Honda Jazz Juddering Problem and CVT Fluid Flush

My wife drives a Honda Jazz.

When you stop and start again (e.g. at a traffic light) it judders for a couple of seconds as you accelerate.

After speaking to a Honda Mechanic I know (along with some googling), it turns out this is a common problem! Some people have suggested trying to get this done by Honda as it was a known issue and Honda extended their warranty on it. The only problem with this is that Honda will charge you to diagnose, and if (BIG if) they find it’s due to the CVT factory fault, they will fix and refund for your diagnosis cost. I decided not to go down this route as I don’t trust dealerships as a rule.

From my research, the first course of action to fix this yourself is a ‘proper’ CVT Fluid Flush. (CVT stands for continuously variable transmission, something which Jazz’s have, so beware when changing/topping us your transmission fluid – it’s not your normal atf fluid!)

So back to the CVT Flush. The honda mechanic mate advised me once is not enough and you need to drain the fluid, fill and then drive and ‘burn’ the clutch; not to death but enough to get those crappy particles out. How you burn the clutch on this automatic jazz i am not so sure, but i think it’s a case of hitting brake and accelerator together at around 20-30mph.

After you’ve done the first change, do it again. then drain, and then fill the fluid.

I’ve not had my mechanic do this yet, so will keep posted and I’ll let you know how it went!

UPDATE: My mechanic changed the fluid twice and tried the above but it did not cure the problem. So, I took it to my local Honda dealership in Nottingham…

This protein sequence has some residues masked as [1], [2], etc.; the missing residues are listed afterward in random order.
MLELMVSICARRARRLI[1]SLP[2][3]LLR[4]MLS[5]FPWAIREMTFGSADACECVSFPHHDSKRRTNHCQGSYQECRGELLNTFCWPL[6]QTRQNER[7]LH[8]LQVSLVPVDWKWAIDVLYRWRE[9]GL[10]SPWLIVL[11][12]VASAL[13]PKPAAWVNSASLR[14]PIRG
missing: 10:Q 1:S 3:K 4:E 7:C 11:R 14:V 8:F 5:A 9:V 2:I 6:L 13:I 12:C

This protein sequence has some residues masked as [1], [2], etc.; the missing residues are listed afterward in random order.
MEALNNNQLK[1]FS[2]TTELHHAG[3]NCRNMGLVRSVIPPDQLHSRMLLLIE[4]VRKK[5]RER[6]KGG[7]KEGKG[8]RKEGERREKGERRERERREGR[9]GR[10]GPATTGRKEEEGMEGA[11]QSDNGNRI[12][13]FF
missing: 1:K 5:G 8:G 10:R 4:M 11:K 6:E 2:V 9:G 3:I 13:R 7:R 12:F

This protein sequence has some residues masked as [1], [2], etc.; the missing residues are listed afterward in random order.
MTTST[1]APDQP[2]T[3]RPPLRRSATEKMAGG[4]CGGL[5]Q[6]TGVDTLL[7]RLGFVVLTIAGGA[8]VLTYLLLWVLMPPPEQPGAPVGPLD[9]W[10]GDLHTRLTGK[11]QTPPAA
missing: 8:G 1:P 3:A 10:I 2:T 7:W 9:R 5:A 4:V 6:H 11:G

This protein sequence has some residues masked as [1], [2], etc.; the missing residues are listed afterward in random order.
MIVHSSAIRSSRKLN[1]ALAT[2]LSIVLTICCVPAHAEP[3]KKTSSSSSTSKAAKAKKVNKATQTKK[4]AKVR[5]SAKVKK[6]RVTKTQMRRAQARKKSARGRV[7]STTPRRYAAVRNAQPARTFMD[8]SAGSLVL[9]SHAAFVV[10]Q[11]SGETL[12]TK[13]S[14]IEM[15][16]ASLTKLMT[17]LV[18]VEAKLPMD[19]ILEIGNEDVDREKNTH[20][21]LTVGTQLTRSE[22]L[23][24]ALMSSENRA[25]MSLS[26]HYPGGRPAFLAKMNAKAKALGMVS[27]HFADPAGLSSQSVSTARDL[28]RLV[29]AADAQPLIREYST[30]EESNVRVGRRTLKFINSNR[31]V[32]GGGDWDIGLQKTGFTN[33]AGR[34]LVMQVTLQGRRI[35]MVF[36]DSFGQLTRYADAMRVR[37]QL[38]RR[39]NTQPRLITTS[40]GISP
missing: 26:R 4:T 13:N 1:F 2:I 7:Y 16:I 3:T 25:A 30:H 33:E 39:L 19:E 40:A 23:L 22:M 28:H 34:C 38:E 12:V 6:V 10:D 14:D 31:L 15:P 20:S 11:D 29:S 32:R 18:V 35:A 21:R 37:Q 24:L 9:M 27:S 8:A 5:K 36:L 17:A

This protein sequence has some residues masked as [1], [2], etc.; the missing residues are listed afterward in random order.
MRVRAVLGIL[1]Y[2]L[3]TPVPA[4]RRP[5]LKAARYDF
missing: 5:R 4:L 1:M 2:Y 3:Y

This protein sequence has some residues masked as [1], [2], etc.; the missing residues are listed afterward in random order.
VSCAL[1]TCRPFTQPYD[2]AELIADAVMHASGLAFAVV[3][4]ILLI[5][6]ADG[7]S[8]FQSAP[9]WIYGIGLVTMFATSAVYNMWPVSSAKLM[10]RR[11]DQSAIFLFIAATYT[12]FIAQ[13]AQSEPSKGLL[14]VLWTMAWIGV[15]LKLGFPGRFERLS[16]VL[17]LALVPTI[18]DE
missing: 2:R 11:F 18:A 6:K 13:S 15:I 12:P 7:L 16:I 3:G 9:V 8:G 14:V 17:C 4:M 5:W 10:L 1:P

Honda were great. They initially gave me a price of £200 but I managed to haggle it to £150. They picked my car up from my work, and picked me up when it was ready and best of all?

It fixed the Juddering problem. So my advice if you have a juddering Honda Jazz? Bite the bullet and get Honda to fix it. (not often I say this, but sometimes it’s better to go with the dealer)




BMW E36 M3 Spark Plugs

The BMW E36 M3 produced between 1992 and 1999 had two different six cylinder engines fitted during its lifetime:

  • a 3.0L version S50 B30    (1992–1995)
  • a 3.2L version S50 B32    (1995–1999)

OEM (original equipment manufacturer) Spark plugs used by BMW in these engines were of two different types:

  • NGK PKR7A plugs fitted in the S50 B30
  • Bosch FGR8KQE plugs in the S50 B32

Original BMW part number for spark plugs: 12129069048

Upgrading to Iridium spark plugs

Some M3 owners, especially those who race or use their M3 on the track frequently have upgraded from the original spark plugs to Iridium plugs, with the NGK IX Iridium BKR6EIX being particularly popular among performance enthusiasts.

The main advantages in using Iridium plugs are that they last longer than normal copper or platinum coated plugs. They also have a finer tip which allows a hotter spark to be produced using the same current, which provides increased conductivity and improved anti-fouling of the plugs, leading to better fuel efficiency and better overall performance.

Changing spark plugs on a BMW E36 M3

The BMW M3 service manual recommends plug changes every 30,000 miles or 24 months as part of the Inspection II maintenance program.

How to replace the spark plugs on your BMW E36 M3:

  • First, remove the 2 round caps on the engine cover to access the 2 X 10mm nuts holding it in place
  • Remove the 2 X 10mm nuts and unscrew the oil filler cap in order to take the trim cover off
  • Put the oil filler cap back on – to avoid any contamination of the oil
  • Remove each ignition coil by prising up the flat metal clip and removing the two bolts which hold each electrical lead in place
  • Each coil is specific to each cylinder, so make sure you reinstall them as they were originally
  • Remove each plug with a spark plug wrench or socket wrench – check each plug for wear or abnormal residue
  • Before inserting the new plugs you can apply some anti-seizing compound on the thread